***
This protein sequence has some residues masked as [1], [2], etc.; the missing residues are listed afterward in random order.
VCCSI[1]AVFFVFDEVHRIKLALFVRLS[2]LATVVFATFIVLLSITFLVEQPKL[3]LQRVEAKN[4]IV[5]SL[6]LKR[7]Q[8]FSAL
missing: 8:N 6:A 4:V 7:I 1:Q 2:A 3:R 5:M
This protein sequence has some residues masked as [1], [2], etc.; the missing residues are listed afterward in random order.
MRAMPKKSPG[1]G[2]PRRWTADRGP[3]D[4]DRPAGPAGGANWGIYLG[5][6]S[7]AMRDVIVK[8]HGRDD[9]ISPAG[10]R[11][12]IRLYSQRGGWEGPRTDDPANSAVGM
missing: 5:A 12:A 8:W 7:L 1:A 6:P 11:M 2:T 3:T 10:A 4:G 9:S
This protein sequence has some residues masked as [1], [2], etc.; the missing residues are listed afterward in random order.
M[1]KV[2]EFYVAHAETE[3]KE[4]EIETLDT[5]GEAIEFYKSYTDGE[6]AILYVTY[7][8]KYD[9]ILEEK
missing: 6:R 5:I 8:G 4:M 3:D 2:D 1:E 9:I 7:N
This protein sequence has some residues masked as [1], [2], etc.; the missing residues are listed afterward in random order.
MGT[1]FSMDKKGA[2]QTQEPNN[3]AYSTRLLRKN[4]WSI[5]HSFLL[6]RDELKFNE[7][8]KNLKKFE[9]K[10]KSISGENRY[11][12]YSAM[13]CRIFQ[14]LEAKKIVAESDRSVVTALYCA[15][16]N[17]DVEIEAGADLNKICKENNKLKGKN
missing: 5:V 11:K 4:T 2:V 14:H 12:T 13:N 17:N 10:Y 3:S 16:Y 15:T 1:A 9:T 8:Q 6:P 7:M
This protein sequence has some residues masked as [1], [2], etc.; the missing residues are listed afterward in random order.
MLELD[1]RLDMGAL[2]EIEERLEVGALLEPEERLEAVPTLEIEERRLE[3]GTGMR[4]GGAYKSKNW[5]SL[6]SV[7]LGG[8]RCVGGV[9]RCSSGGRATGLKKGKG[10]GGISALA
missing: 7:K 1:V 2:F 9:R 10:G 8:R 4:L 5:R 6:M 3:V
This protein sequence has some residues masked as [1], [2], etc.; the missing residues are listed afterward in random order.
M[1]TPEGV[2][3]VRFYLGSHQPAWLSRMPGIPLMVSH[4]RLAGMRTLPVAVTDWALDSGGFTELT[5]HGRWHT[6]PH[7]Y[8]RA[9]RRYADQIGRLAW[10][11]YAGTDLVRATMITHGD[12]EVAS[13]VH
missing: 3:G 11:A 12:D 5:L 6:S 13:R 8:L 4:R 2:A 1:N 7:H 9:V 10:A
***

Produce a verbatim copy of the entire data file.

This protein sequence has some residues masked as [1], [2], etc.; the missing residues are listed afterward in random order.
VCCSI[1]AVFFVFDEVHRIKLALFVRLS[2]LATVVFATFIVLLSITFLVEQPKL[3]LQRVEAKN[4]IV[5]SL[6]LKR[7]Q[8]FSAL
missing: 8:N 6:A 4:V 7:I 1:Q 2:A 3:R 5:M
This protein sequence has some residues masked as [1], [2], etc.; the missing residues are listed afterward in random order.
MRAMPKKSPG[1]G[2]PRRWTADRGP[3]D[4]DRPAGPAGGANWGIYLG[5][6]S[7]AMRDVIVK[8]HGRDD[9]ISPAG[10]R[11][12]IRLYSQRGGWEGPRTDDPANSAVGM
missing: 5:A 12:A 8:W 7:L 1:A 6:P 11:M 2:T 3:T 10:A 4:G 9:S
This protein sequence has some residues masked as [1], [2], etc.; the missing residues are listed afterward in random order.
M[1]KV[2]EFYVAHAETE[3]KE[4]EIETLDT[5]GEAIEFYKSYTDGE[6]AILYVTY[7][8]KYD[9]ILEEK
missing: 6:R 5:I 8:G 4:M 3:D 2:D 1:E 9:I 7:N
This protein sequence has some residues masked as [1], [2], etc.; the missing residues are listed afterward in random order.
MGT[1]FSMDKKGA[2]QTQEPNN[3]AYSTRLLRKN[4]WSI[5]HSFLL[6]RDELKFNE[7][8]KNLKKFE[9]K[10]KSISGENRY[11][12]YSAM[13]CRIFQ[14]LEAKKIVAESDRSVVTALYCA[15][16]N[17]DVEIEAGADLNKICKENNKLKGKN
missing: 5:V 11:K 4:T 2:V 14:H 12:T 13:N 17:N 10:Y 3:S 16:Y 15:T 1:A 9:T 8:Q 6:P 7:M
This protein sequence has some residues masked as [1], [2], etc.; the missing residues are listed afterward in random order.
MLELD[1]RLDMGAL[2]EIEERLEVGALLEPEERLEAVPTLEIEERRLE[3]GTGMR[4]GGAYKSKNW[5]SL[6]SV[7]LGG[8]RCVGGV[9]RCSSGGRATGLKKGKG[10]GGISALA
missing: 7:K 1:V 2:F 9:R 10:G 8:R 4:L 5:R 6:M 3:V
This protein sequence has some residues masked as [1], [2], etc.; the missing residues are listed afterward in random order.
M[1]TPEGV[2][3]VRFYLGSHQPAWLSRMPGIPLMVSH[4]RLAGMRTLPVAVTDWALDSGGFTELT[5]HGRWHT[6]PH[7]Y[8]RA[9]RRYADQIGRLAW[10][11]YAGTDLVRATMITHGD[12]EVAS[13]VH
missing: 3:G 11:A 12:D 5:L 6:S 13:R 8:L 4:R 2:A 1:N 7:H 9:V 10:A